On return to civilian life, women report that they feel that their service does not matter and their contribution and sacrifice is not recognised by society. These issues are further exacerbated for women from minority groups such as the BAME and LGBTQ+ communities. Many report feeling overlooked, abandoned and discriminated against when not wearing uniform. We feel that we all have a collective responsibility to embrace, understand and promote diversity, especially intersectionality and women veteran narratives.
Gender Specific Health Issues
During operations many women reported that they were issued with ill-fitting body armour (designed for men). Equipment, which left them vulnerable to life threatening injuries during combat operations. Heavy equipment and fitness tests designed for men have resulted in muscular skeletal injuries for many women. During exercises and operations US women reported a lack of privacy when carrying out bodily functions, the lack of access to sanitary wear resulted in women reporting that they had to improvise with spare clothing (socks) which led, in some cases, to long term kidney damage and urinary tract infections.
Women veterans reported significant problems related to diagnosed/undiagnosed PTSD, adjustment issues, anxiety, depression, the long-term effect of toxic leadership and bullying, moral injury, and survivor guilt. This was particularly pertinent for those that experienced or witnessed sexual assault or harassment/bullying during service but did not report it.
…and in the UK?
As mentioned earlier, the term military sexual trauma is not recognised by the Ministry of Defence or the Office for Veterans Affairs. Despite raising this issue with both departments, neither appears interested in recognising the unique aspects or long-term impact on those traumatised by sexual assault during military service.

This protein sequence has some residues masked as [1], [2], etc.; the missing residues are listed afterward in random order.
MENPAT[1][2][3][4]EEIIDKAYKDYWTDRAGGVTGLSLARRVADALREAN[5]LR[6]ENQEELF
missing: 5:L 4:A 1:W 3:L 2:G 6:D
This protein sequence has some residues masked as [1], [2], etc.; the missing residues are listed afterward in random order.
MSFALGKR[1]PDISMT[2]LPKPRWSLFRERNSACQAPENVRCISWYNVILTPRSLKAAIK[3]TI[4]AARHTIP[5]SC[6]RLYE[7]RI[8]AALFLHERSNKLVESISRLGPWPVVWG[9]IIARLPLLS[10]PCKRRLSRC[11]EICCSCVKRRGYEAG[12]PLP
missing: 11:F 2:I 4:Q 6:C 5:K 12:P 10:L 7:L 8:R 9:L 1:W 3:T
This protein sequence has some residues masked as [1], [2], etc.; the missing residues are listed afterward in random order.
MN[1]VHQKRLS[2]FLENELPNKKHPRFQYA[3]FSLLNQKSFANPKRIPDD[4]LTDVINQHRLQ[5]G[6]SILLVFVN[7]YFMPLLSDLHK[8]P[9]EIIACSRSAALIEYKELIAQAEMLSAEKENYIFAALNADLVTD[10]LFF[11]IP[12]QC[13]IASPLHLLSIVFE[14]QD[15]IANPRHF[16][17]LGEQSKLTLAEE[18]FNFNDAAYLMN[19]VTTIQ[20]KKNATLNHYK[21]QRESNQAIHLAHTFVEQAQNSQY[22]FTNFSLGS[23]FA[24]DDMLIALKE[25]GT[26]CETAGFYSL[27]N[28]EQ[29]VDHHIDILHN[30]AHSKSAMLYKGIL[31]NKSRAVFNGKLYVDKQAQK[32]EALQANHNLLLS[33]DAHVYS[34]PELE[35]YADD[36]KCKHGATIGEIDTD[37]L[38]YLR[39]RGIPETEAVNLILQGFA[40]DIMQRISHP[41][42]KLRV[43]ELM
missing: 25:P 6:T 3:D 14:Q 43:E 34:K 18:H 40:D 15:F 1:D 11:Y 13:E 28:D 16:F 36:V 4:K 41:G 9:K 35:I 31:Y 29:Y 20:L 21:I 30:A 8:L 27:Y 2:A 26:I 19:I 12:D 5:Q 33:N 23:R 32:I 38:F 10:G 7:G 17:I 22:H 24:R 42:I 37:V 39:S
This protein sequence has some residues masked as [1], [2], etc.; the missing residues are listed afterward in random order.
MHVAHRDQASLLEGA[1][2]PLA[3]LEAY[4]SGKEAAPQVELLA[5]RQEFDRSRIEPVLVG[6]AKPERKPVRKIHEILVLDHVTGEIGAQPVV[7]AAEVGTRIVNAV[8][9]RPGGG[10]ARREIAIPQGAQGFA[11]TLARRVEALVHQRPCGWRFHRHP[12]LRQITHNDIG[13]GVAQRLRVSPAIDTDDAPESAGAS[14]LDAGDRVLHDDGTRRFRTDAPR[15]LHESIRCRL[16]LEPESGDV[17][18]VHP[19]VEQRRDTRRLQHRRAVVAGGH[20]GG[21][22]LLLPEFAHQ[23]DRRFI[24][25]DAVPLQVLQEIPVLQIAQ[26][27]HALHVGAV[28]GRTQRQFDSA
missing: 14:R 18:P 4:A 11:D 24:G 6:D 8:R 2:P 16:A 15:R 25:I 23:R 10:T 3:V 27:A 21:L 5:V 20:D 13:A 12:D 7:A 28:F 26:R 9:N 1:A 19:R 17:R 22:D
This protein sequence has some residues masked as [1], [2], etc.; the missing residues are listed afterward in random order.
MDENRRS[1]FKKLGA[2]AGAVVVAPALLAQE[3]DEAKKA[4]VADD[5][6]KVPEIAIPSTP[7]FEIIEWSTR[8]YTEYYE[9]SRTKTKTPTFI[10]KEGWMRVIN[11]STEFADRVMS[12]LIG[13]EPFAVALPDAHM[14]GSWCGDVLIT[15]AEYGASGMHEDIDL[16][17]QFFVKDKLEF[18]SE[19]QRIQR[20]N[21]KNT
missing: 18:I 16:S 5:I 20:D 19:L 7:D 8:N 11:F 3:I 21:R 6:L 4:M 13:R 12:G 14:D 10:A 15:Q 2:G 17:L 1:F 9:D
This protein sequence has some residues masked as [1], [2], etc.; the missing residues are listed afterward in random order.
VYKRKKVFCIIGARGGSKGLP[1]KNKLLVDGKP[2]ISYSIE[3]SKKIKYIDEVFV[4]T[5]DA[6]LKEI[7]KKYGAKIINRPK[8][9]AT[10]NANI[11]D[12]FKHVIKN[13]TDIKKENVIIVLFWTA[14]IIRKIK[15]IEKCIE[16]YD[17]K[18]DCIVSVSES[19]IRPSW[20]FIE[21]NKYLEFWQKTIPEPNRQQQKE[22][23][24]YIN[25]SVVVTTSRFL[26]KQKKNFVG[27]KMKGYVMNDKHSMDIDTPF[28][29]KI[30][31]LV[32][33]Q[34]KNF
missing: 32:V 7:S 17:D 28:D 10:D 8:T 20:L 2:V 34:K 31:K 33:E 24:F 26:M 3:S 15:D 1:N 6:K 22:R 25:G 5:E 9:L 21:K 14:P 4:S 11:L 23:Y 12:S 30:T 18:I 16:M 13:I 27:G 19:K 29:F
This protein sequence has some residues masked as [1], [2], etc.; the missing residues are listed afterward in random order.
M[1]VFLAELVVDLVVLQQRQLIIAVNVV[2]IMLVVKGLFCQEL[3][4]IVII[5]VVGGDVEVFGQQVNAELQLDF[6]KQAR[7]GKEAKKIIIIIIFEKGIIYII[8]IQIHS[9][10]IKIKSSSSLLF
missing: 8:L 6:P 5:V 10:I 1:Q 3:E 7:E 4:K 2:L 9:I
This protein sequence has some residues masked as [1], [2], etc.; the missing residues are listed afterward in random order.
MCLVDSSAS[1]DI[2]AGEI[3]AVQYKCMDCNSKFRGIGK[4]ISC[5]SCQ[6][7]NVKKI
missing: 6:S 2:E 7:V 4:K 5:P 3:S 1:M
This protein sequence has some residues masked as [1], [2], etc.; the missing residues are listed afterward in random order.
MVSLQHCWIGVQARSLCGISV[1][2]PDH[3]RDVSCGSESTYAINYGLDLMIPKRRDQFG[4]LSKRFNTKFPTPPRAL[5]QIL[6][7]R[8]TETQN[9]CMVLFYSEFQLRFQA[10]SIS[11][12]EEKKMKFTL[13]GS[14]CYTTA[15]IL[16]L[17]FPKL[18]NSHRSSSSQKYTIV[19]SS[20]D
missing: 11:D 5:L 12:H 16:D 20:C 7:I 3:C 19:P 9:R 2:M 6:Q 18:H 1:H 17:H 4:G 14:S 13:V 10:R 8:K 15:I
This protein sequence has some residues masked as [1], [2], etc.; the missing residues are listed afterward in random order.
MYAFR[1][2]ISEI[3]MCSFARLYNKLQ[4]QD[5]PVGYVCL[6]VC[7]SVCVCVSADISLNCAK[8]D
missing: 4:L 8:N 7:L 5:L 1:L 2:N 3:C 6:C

For those unfortunate enough to experience sexual assault whilst serving there is very little evidence that the system supports or believes them. The Armed Forces Ombudsman recently told the Defence Committee about her concerns in regard to women currently going through the complaints procedure. Women report that they have little faith in the system, with many choosing to leave the military rather than suffer further humiliation and psychological trauma. Victims are fearful of career impacting reprisals, many find that the problem is located with the victim/survivor rather than the perpetrator and many women told us that their believed leadership protected the reputation of the institution rather than the rights of the individual. This can and does lead to very poor expectations and outcomes for women returning to live in the civilian world.
Poor mental health and a lack of specialist support for women ends with many on a pathway of despair with multiple complex unmet needs . These difficulties are characterised by depression, anxiety, self-isolation, self-harm, addiction, poor physical health, broken relationships, long term unemployment and limited life chances. A continuum of harm, that could be avoided and one that costs the public purse millions of pounds every year.
It is a concern, that academics have overlooked women veterans and currently there is little if any understanding of how many women veterans are homeless, how many women are involved with the Criminal Justice System, how many women veterans struggle with drug and alcohol dependency and what are the causal factors influencing women veteran suicide? All of these research opportunities appear to have been ignored because women veterans are invisible! This needs to change, if we are to believe the Department for Veterans Affairs mantra that they are committed to;
“…make sure the United Kingdom is the best place to be a veteran anywhere in the world”